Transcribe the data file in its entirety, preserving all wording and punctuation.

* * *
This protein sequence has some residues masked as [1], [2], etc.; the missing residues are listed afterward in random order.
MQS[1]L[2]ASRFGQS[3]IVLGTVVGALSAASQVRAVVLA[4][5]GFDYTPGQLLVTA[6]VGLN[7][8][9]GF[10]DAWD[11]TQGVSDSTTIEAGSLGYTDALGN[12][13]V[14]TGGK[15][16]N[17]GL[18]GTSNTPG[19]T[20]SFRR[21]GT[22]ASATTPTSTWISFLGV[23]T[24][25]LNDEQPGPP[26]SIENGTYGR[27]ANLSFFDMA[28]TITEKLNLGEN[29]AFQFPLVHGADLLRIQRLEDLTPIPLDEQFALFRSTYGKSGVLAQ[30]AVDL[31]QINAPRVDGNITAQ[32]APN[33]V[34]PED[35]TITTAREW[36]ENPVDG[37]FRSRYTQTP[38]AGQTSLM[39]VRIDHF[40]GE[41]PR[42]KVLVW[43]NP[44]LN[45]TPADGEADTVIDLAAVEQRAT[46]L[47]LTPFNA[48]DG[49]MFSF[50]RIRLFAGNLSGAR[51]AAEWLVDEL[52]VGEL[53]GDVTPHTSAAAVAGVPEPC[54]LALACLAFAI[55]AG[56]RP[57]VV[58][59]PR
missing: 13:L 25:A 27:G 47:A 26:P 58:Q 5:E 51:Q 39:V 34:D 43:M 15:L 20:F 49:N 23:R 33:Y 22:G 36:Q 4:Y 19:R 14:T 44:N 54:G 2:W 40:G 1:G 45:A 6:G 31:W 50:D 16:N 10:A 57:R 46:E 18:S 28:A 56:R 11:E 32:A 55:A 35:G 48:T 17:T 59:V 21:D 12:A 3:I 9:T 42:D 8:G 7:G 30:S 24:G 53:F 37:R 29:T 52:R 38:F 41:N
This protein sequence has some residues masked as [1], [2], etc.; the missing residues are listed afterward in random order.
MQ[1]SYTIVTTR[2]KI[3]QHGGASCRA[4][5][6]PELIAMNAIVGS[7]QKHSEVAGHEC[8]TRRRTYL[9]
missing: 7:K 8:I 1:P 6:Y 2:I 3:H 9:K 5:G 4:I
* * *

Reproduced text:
This protein sequence has some residues masked as [1], [2], etc.; the missing residues are listed afterward in random order.
MQS[1]L[2]ASRFGQS[3]IVLGTVVGALSAASQVRAVVLA[4][5]GFDYTPGQLLVTA[6]VGLN[7][8][9]GF[10]DAWD[11]TQGVSDSTTIEAGSLGYTDALGN[12][13]V[14]TGGK[15][16]N[17]GL[18]GTSNTPG[19]T[20]SFRR[21]GT[22]ASATTPTSTWISFLGV[23]T[24][25]LNDEQPGPP[26]SIENGTYGR[27]ANLSFFDMA[28]TITEKLNLGEN[29]AFQFPLVHGADLLRIQRLEDLTPIPLDEQFALFRSTYGKSGVLAQ[30]AVDL[31]QINAPRVDGNITAQ[32]APN[33]V[34]PED[35]TITTAREW[36]ENPVDG[37]FRSRYTQTP[38]AGQTSLM[39]VRIDHF[40]GE[41]PR[42]KVLVW[43]NP[44]LN[45]TPADGEADTVIDLAAVEQRAT[46]L[47]LTPFNA[48]DG[49]MFSF[50]RIRLFAGNLSGAR[51]AAEWLVDEL[52]VGEL[53]GDVTPHTSAAAVAGVPEPC[54]LALACLAFAI[55]AG[56]RP[57]VV[58][59]PR
missing: 13:L 25:A 27:G 47:A 26:P 58:Q 5:E 51:Q 39:V 34:D 43:M 15:L 20:F 49:N 23:R 33:Y 22:G 36:Q 4:Y 19:R 14:T 44:N 54:G 2:W 40:G 1:G 45:A 6:G 31:W 50:D 16:N 10:A 57:R 46:E 18:S 28:A 56:R 11:E 32:A 55:A 35:G 48:T 17:T 59:V 21:D 12:A 3:I 9:T 42:D 8:G 7:G 30:S 24:G 53:F 37:R 29:T 52:R 38:F 41:N
This protein sequence has some residues masked as [1], [2], etc.; the missing residues are listed afterward in random order.
MQ[1]SYTIVTTR[2]KI[3]QHGGASCRA[4][5][6]PELIAMNAIVGS[7]QKHSEVAGHEC[8]TRRRTYL[9]
missing: 7:K 8:I 1:P 6:Y 2:I 3:H 9:K 5:G 4:I